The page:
One of the foundations of growing a business is infrastructure to support the growth. Think of an area of the country that was not very populated but within a short period of time became extremely popular. Think Redmond, Washington just before Microsoft moved into town. The area grew so fast that the infrastructure around it could not support the growth in the beginning.
Owning and growing a multi-unit franchisee enterprise is really no different and with that you have to ensure you have what you need to scale and sustain the growth you desire. Processes, procedures, marketing, talent, attractive culture, capital, and a keen eye for the legal technicalities are only a few of the diversity nuances that must be in sync for success.
I recently asked Michael Einbinder, an attorney with Einbinder & Dunn LLP, for insights from a legal perspective. Michael shares:
There are really only two choices.
- Build out more units of concepts you already own or
The latter of these may have some advantages. Assuming a multi-unit franchisee has built out an existing territory with your existing brand, you may have saturated your market and do not have any more space to put in additional units. Acquiring a second brand that is complementary to the first allows for continued growth. Given the growth of consolidation in the industry and the creation of platforms for multiple brands, franchisees may find that they can grow by acquiring sister brands of existing businesses. Diversification like this is critical to growth.
There are, of course, economies of scale in this approach. If properly created, a management team can take on more responsibility than just one brand. The existing executive team (operations, accounting, etc.) will be able to take on more responsibilities. The same may also be true at the regional and district manager level. These personnel may be able to handle the necessary functions without the requirement of hiring more employees at that level. These costs can be split among multiple brands. Of course, it is best to have skilled employees in place when you start this growth endeavor. And it goes without saying that specific roles should be filled by an executive team that is bound by employment contracts and protections for trade secrets. Franchisors may also require these types of agreements for high-level employees. If the franchisee is run as a family business, development of family governance agreements should also be considered.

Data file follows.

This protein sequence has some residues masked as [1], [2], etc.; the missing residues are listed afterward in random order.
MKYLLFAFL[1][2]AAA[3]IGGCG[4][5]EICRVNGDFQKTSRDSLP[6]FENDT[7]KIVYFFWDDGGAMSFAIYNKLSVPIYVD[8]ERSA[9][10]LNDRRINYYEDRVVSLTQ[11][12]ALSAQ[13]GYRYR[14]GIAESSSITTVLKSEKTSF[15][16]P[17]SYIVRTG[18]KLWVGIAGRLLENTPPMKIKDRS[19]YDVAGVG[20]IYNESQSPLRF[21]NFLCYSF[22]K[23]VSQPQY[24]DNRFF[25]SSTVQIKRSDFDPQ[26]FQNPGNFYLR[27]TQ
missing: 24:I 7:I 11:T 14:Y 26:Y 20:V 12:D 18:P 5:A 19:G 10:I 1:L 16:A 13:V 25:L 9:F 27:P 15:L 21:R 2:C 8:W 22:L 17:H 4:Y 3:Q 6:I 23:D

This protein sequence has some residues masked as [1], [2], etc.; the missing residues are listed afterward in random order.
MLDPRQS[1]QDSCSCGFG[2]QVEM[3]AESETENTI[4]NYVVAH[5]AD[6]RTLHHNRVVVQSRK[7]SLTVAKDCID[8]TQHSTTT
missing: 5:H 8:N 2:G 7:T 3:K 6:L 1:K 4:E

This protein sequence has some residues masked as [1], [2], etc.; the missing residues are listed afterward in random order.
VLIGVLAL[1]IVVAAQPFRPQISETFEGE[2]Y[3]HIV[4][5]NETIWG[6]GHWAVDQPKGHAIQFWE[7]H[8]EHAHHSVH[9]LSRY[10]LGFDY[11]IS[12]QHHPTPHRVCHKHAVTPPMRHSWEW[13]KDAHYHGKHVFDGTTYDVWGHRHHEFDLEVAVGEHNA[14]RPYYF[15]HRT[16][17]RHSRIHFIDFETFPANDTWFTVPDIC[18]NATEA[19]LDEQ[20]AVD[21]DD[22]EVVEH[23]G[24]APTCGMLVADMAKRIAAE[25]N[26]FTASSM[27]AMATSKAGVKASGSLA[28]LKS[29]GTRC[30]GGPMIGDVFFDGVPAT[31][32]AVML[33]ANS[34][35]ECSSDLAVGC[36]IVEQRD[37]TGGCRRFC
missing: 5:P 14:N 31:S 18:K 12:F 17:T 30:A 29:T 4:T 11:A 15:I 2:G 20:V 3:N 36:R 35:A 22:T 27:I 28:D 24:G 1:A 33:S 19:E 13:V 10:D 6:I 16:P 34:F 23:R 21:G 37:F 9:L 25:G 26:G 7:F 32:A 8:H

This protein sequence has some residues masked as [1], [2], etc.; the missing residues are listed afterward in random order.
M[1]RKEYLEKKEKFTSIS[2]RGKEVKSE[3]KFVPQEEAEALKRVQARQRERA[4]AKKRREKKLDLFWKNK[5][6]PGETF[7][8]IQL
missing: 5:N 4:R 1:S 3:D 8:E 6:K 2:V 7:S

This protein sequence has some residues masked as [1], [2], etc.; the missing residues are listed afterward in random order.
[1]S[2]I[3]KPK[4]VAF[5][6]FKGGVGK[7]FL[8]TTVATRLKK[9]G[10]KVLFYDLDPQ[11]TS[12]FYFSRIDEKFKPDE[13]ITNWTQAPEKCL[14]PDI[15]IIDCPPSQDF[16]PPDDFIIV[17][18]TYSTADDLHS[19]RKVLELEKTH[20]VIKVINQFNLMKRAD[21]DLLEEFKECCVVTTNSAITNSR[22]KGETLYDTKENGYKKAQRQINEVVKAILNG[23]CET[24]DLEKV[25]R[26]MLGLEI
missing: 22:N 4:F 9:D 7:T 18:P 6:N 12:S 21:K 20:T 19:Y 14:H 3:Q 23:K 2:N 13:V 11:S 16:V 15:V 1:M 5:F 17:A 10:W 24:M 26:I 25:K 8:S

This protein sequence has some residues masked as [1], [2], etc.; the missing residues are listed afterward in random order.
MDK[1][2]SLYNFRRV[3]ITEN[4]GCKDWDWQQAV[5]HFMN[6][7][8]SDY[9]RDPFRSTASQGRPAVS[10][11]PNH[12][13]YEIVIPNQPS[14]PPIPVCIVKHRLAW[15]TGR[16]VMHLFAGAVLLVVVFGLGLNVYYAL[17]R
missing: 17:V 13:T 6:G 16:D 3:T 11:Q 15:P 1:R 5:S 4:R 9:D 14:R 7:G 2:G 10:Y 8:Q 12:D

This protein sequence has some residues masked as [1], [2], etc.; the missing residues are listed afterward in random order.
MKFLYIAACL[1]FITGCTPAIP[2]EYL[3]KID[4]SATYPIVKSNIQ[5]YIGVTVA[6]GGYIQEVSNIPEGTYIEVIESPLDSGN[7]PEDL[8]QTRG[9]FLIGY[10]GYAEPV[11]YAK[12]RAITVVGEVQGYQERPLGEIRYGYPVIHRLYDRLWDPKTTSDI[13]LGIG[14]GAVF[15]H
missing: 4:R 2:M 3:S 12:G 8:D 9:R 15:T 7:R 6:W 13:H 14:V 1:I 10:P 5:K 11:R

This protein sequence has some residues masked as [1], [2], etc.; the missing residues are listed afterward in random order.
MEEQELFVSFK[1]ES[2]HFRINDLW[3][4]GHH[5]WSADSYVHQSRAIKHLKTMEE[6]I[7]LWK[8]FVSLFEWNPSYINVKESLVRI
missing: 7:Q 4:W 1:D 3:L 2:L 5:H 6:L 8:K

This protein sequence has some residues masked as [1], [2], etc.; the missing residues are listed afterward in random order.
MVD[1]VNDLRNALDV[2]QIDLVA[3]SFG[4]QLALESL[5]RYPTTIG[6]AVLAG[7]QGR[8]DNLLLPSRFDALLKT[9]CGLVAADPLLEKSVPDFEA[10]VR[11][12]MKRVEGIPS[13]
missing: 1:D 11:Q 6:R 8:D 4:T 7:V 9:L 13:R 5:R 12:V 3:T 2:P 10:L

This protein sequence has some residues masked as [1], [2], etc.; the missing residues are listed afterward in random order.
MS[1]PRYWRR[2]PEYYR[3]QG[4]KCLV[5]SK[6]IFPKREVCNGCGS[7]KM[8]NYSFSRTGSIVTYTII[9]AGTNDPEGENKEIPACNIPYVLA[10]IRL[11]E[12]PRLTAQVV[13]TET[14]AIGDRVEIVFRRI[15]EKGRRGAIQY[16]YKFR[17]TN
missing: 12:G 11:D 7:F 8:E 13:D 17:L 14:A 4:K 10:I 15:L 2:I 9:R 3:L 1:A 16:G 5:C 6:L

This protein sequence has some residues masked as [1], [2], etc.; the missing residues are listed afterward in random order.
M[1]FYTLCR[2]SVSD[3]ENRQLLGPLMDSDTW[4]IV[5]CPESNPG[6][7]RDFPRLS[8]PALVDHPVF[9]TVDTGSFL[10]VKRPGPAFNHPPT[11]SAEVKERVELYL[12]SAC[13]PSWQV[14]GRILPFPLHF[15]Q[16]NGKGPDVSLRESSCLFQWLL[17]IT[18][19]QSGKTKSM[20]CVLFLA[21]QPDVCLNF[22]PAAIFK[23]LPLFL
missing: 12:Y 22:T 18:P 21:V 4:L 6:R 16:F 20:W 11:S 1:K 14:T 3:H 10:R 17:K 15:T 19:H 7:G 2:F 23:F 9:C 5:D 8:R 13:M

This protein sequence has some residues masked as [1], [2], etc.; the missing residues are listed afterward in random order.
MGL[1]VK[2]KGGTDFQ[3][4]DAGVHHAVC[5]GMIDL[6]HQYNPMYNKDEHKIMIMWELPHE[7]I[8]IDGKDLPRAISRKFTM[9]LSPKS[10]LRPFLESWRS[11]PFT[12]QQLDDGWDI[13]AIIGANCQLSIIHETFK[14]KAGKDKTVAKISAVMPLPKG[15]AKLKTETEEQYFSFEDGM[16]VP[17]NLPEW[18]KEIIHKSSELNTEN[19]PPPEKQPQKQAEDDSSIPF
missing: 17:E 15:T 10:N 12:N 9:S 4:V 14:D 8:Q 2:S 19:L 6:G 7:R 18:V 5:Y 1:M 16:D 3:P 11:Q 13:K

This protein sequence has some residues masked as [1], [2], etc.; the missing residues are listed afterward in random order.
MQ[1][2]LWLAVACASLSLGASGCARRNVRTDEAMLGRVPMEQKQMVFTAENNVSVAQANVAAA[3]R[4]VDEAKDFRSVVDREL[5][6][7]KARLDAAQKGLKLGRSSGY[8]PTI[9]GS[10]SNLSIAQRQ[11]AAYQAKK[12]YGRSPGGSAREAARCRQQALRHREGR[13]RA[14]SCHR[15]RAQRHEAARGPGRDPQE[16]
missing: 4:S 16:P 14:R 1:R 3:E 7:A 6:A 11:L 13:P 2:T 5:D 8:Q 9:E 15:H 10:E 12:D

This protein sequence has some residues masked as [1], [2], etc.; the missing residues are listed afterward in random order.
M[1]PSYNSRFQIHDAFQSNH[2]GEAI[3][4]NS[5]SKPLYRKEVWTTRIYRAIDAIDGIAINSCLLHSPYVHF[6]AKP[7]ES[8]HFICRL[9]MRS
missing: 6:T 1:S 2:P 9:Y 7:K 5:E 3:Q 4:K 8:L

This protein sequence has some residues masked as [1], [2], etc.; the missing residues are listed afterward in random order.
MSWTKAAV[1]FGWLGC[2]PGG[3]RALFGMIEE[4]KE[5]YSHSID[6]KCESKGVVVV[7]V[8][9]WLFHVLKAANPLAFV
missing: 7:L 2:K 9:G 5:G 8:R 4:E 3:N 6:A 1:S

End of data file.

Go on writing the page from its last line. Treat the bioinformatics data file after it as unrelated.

Furthermore, Michael shares, from the legal perspective you must aware of a few considerations:
- Franchise agreements for existing and new concepts need to be reviewed to make sure they allow what some franchisors may view as competing businesses (they should be reviewed by knowledgeable counsel before being entered into anyway). In some cases, waivers can be obtained.
- Another issue is how the franchisee company is structured. The best approach may be to have a holding company with two subsidiaries, one for each brand. Those companies can be parents to the operating entities with each location owned separately. The holding company can be set up to employ the executive team and management level personnel.
Thank you to Michael Einbinder for his legal perspective on growth. Regardless of the growth path you choose, a takeaway here is that you want to make sure you are surrounded by advocates and advisors who are experts in the multi-unit franchise industry. This will ensure you are building your own personal foundation for the scalable growth of your portfolio.
Kendall Rawls knows and understands the challenges that impact the success of an entrepreneurial-owned business. Her unique perspective comes not only from her educational background but, more importantly, from her experience as a second-generation family member employee of The Rawls Group – Business Succession Planners. For more information, visit www.rawlsgroup.com or email firstname.lastname@example.org.